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Subject: Wrasse swimming behavior query
From: Jeff Walker <[log in to unmask]>
Reply-To:Academic forum on fisheries ecology and related topics <[log in to unmask]>
Date:Tue, 3 Dec 1996 11:48:58 -0500

text/plain (41 lines)

I am working on the mechanics of swimming in wrasses and would like to know
more about variation in natural swimming behavior. I am comparing the
mechanics of fish that have either poorly or well developed sustained
swimming ability (ability to swim at high speeds for long periods of time)
but I don't know why this variation exists. I would like any information
people have to offer on the swimming behavior of different wrasses (parrot
fishes as well), from something as simple as fish xxx sits in a hole all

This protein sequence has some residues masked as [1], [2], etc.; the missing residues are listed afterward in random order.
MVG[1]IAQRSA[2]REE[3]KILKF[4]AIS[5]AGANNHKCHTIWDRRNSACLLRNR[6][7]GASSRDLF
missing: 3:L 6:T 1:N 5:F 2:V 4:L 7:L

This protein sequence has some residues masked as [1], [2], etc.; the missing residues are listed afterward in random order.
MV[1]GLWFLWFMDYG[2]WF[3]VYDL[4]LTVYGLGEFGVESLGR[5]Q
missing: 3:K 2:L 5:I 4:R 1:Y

day and rarely comes out to something specific like fish xxx has a measured
foraging range of xxx meters squared. Why do the fish have more or less
swimming activity? diet (are different inverts distributed differently -
i.e. spread out or concentrated), reproduction, territory defense, etc?

I am specifically comparing _Halichoeres bivittatus_ and _Gomphosus varius_
now but will take any and all information, however trivial, on other
wrasses because I am going to soon extend my analyses and this information
could help decide which species to investigate. I do have many of the
papers on wrasse behavior but I would welcome references to any specific
information on swimming-related behavior.

If you know someone who dives frequently please forward this request on to
them. Thanks in advance.


Jeff Walker
Dept. of Zoology
Field Museum of Natural History
Roosevelt Rd. at Lake Shore Dr.
Chicago, IL 60605, USA
phone: 312-922-9410 x537  fax: 312-427-7269
email: [log in to unmask]

"I like practical applications in mathematics, rather than speculating
about the first ten to the minus something seconds of the universe.
Cosmology seems to be almost too close to theology to be interesting.
To me, it is not quite science, but more like creation myth."

- Sir James Lighthill on Stephen Hawking

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